Hill wins Canada Reads for second time

Lawrence Hill
Lawrence Hill

“I am honoured that The Illegal has been chosen as the winner of Canada Reads 2016. Clara Hughes was more than a passionate and ardent defender. She also became a friend and helped my wife Miranda Hill, friends and me raise funds to get ready to bring a refugee family to Hamilton,” said author Lawrence Hill.

The University of Guelph professor congratulated all the other authors and defenders who also brought marvelous books to Canada Reads: Adam Copeland defended Minister Without Portfolio by Michael Winter; Farah Mohamed defended Bone and Bread by Saleema Nawaz; Vinay Virmani defended The Hero’s Walk by Anita Rau Badami, and Bruce Poon Tip defended Birdie by Tracey Lindberg.

This is Hill’s second time winning Canada Reads, after claiming the title in 2009 for The Book of Negroes, an international bestseller.

Clara Hughes
Clara Hughes

The Illegal, a national bestseller, asks Canadians to imagine the humanity of one refugee “and thus all refugees,” said Hughes in her final defence of the novel.

Hill, author of 10 books with The Book of Negroes translated into 10 languages, published worldwide, and made into an award-winning miniseries co-written by Hill, said he is adapting The Illegal for a TV miniseries.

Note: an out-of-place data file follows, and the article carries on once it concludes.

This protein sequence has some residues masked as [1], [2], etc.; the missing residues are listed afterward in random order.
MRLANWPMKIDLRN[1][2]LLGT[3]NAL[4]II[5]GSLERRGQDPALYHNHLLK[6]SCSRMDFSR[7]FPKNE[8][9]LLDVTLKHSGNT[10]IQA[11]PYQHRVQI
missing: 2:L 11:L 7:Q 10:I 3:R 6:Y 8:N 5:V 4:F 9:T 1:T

Once the winner was declared, Hill came out to surprise the panelists. The author was full of praise for Canada Reads – he revealed he received a boost in sales and attention from The Book of Negroes.

“If you win a literary prize, that prize will be discussed for a day or so, and then fade. With Canada Reads, people are discussing five Canadians books for months, “said Hill.

Hill, who will teach creative writing at Guelph in July, also received the Rogers Writers’ Trust Fiction Prize and the Commonwealth Writers’ Prize.

A member of the Order of Canada, Hill chairs the jury for the 2016 Scotiabank Giller Prize, considered Canada’s top literary award.

He has taught fiction and mentored writers in the Booming Ground Program at the University of British Columbia, Ryerson University, the Humber School for Writers, the Banff Centre and Johns Hopkins University, where he earned his master’s degree in creative writing.

His advice to potential writers? “I should say that you should write the book that you would want to finish, if you were to die next year; it should fill you with a sense of immediacy and purpose. You should feel that it will be an utter rip-off if you come to the end of your life without finishing that book.

“You need something to sustain you over many long and painful drafts and if it’s not passion, what else do you have?”